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Archiver > YORKSGEN > 2007-12 > 1197824337


From: Gill Foster <>
Subject: Re: [YORKSGEN] Yorkshire Sayings
Date: Sun, 16 Dec 2007 17:58:57 +0100
References: <85973.66812.qm@web86305.mail.ird.yahoo.com>
In-Reply-To: <85973.66812.qm@web86305.mail.ird.yahoo.com>


I hope these references help those with a thirst for bloodshed and
misery in this festive season. :-)

The full text of the 'Hull, Hell and Halifax" poem is on

http://www.yorkshirehistory.com/gibbet/index.htm

Googling will find lots of references but other informative sites are:

> http://www.metaphor.dk/guillotine/Pages/gibbet.html and
> http://www.metaphor.dk/guillotine/Pages/gibbet.html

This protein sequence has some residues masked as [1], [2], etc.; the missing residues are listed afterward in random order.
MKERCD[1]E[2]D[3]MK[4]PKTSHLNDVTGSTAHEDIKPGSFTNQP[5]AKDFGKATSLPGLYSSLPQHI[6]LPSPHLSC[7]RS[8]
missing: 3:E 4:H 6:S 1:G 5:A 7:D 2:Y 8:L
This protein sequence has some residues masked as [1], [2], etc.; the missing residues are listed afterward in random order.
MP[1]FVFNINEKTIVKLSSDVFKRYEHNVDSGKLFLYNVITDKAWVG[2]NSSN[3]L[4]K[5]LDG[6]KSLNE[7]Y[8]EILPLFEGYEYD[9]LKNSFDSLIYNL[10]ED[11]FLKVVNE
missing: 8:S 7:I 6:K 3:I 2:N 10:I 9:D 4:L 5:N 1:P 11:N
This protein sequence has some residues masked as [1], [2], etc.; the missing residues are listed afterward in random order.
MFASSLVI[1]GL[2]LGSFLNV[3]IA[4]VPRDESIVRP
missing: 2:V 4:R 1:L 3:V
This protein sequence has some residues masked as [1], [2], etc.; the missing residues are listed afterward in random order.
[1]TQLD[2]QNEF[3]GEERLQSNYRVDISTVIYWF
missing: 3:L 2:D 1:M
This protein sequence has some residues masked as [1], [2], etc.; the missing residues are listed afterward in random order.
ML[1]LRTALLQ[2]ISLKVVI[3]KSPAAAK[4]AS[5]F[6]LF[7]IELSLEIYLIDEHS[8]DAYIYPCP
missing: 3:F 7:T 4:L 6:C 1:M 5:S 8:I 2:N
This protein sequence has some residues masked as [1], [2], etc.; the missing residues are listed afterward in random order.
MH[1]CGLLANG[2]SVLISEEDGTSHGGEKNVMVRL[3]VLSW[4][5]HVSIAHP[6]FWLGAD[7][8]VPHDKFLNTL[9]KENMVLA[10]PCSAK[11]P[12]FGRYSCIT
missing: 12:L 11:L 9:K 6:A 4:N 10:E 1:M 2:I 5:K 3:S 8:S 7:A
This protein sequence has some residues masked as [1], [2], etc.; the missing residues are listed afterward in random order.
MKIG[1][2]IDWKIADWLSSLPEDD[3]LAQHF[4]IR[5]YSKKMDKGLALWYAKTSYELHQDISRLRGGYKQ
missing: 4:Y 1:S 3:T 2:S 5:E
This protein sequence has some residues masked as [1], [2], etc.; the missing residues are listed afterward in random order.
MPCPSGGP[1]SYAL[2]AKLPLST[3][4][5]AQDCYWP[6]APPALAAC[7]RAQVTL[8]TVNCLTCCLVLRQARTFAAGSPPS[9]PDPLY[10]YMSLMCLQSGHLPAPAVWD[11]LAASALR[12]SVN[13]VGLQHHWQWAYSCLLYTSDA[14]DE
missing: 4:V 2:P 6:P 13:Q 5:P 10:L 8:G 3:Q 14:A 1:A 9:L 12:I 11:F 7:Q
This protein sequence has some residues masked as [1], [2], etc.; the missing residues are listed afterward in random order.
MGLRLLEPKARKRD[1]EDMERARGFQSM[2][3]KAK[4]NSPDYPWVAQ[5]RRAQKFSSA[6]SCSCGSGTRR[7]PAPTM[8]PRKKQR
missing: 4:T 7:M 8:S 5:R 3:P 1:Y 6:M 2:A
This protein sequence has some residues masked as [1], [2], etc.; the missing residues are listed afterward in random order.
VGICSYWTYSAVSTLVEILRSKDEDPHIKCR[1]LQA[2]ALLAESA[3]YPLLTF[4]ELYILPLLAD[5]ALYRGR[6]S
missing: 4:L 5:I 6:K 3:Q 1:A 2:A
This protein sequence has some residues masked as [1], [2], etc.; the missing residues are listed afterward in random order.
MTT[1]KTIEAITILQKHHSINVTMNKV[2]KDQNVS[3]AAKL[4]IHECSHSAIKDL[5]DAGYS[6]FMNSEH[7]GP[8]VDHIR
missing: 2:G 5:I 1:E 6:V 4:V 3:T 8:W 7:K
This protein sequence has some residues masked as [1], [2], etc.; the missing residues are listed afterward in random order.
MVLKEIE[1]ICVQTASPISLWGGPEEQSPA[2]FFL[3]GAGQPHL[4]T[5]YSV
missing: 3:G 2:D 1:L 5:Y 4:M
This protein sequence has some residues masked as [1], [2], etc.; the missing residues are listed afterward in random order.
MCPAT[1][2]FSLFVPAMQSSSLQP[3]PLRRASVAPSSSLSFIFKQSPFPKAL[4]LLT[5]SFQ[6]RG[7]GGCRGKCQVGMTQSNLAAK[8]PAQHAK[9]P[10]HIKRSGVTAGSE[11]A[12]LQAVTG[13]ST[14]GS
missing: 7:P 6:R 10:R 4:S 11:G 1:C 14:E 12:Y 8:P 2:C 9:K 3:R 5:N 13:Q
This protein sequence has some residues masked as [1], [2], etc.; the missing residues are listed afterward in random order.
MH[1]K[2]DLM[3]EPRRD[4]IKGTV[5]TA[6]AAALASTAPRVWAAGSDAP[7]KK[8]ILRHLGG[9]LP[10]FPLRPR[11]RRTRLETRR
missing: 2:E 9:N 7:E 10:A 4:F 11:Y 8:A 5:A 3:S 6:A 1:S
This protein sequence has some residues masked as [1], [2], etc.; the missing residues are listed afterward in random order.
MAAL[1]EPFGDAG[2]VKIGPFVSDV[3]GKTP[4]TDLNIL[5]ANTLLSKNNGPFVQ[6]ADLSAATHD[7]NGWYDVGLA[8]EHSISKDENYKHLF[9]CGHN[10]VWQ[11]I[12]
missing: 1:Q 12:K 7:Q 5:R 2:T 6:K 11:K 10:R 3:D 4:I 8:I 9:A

Malcolm Bull's excellent site also has references to the 'gibbet'.

One of my probable ancestors, executed in 1568 for robbery, was John
Learoyd of Northowram. I'd like to welcome him to my family as I'm sure
he would feel reet at 'ome with my lot which include border rievers and
two transportees. I used to wonder why people shut up their cattle and
locked up their silver when I was around!

Gill
> Hi Mark.
>
> Apparently this saying originated as part of the Thieves Litany in use from the 16th and 17th century.It would be recited when two thieves parted ways in place of goodbye.
>
> It makes reference to the thieves' three main occupational hazards.
>
> *Hell - where wrongdoers were sent after death.
> *Hull - the site of an infamous jail.
> *Halifax - the place of a notorious gibbet.
>
> Regards.
>
> Adrian.
>
>
>
>
>


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